Capitol riots don’t shock KU political science professor

KANSAS CITY, MO – Supporters of President Trump may have shocked the US Capitol, but not Patrick Miller.

Miller is an assistant professor in the Department of Political Science at the University of Kansas.

The educator said he was not surprised to see a mob take over the Federal Building while Congress ratified ballot papers in the 2020 presidential election, making Joe Biden the president-elect.

“I’ve been afraid of what’s going to happen on this day, in particular, for a long time,” Miller said. “But I look at a lot of different things. I look at recent decades, I look at what appears to be a modest increase in political violence in the United States.”

There’s a division in the country that’s been growing for several years, Miller said.

“I think of everything I have seen happening in this country in the last 20-30 years that is increasingly tearing us apart politically. And we as ordinary citizens are taking part in that, and we think, for example, about how popular the partisan media is today,” Miller said. Not just Fox and MSNBC, but all the internet sites left and right that often perpetuate lies quite frankly.”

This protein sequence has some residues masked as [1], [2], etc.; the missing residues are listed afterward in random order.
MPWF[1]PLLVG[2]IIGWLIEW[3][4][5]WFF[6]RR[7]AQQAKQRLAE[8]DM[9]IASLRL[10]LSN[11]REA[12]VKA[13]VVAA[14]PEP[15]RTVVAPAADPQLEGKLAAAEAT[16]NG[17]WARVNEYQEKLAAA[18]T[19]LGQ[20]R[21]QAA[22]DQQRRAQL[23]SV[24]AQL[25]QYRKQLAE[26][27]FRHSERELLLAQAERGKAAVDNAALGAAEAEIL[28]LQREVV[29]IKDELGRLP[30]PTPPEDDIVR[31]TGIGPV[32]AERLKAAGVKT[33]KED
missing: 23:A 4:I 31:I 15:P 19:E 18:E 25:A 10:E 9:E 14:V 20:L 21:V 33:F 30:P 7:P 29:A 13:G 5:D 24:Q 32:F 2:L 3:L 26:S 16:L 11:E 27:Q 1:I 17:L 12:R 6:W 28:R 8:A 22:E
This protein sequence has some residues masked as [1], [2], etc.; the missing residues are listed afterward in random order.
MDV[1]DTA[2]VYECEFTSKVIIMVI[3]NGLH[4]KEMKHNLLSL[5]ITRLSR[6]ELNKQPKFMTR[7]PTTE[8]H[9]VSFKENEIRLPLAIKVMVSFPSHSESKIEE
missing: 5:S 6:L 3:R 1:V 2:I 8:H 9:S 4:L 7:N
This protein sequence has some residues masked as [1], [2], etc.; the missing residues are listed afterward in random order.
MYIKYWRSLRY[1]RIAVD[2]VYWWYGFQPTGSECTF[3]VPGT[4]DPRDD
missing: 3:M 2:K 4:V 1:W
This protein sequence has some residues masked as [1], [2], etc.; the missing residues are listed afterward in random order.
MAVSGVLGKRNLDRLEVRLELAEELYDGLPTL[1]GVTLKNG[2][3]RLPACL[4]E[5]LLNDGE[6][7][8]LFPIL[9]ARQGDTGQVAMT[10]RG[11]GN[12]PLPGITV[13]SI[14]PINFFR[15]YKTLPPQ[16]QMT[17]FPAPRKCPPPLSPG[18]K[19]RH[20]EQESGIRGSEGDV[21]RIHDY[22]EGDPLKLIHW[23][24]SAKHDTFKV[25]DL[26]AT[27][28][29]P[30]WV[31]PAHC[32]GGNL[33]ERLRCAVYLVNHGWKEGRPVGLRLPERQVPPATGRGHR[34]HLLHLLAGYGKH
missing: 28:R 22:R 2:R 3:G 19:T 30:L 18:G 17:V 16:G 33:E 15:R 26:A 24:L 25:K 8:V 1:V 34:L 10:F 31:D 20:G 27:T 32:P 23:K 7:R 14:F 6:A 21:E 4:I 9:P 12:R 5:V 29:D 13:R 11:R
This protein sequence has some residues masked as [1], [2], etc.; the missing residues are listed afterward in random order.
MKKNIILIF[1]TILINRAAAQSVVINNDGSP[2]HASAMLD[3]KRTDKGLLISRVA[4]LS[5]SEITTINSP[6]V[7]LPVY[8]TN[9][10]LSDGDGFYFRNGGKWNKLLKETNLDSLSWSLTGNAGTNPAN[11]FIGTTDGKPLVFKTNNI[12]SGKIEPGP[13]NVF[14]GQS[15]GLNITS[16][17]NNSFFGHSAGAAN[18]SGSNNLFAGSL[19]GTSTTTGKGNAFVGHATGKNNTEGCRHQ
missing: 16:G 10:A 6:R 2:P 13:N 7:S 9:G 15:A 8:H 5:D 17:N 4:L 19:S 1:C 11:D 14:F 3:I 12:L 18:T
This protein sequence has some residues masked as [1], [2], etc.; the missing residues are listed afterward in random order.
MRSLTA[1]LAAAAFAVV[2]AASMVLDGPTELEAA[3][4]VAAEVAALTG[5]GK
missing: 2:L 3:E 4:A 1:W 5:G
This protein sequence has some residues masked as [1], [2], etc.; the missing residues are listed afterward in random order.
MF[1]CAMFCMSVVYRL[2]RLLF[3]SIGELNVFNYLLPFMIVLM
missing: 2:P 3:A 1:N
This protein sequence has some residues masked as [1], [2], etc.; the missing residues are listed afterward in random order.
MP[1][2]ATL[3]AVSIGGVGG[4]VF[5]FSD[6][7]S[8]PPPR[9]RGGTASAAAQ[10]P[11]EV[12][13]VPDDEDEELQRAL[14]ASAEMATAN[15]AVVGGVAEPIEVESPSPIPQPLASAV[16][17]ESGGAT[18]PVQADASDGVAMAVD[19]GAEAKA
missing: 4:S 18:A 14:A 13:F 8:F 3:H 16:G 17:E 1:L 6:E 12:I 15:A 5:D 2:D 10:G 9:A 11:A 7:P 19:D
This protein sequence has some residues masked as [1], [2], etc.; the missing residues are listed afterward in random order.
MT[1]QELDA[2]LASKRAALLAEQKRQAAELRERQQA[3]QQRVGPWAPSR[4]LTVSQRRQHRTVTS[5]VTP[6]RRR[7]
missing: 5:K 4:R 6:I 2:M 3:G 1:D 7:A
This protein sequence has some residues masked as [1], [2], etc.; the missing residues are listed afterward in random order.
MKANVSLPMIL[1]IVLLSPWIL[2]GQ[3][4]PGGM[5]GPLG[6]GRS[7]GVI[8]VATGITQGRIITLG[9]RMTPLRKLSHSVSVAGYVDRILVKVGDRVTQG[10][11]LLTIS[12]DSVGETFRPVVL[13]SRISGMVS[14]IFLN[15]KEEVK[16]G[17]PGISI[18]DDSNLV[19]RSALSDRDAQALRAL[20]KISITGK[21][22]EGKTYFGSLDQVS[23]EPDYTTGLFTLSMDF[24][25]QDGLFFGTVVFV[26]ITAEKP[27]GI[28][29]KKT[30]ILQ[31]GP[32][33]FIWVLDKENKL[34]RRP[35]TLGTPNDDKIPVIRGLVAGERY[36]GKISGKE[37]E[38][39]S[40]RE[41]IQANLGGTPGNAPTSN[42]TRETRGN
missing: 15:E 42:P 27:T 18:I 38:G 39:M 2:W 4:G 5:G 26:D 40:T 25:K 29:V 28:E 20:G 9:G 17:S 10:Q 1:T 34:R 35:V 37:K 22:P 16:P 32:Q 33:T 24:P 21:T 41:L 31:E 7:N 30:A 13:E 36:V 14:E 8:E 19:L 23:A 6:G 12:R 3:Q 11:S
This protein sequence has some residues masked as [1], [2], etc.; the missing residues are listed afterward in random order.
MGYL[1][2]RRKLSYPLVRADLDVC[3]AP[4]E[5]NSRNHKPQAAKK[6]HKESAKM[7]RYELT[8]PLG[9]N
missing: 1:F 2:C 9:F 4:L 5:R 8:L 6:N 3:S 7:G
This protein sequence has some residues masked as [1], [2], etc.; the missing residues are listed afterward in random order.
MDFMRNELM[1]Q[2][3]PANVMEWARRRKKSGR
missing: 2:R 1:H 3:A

Images of lawmakers hiding for safety, police officers battling rioters and rioters entering the offices of Congress, the House of Representatives, and the Senate shocked people across the country and the world. However, Miller clarified that there is one group that may not be concerned with exotic images.

I think there are a lot of people in policy-making — and I use that term on purpose, policy-making, because politics has a lot to do with theater. And there are people in this industry, politicians, salaried party functionaries and spokespersons, advisers, people in the media who get paid and earn money, and benefit by perpetuating this division,” Miller said. I don’t think these people are in stages.”

The professor said he had seen surveys indicating a growing hatred between Democrats and Republicans because of their views. He said that people should choose to make democracy work on a daily basis to move forward.


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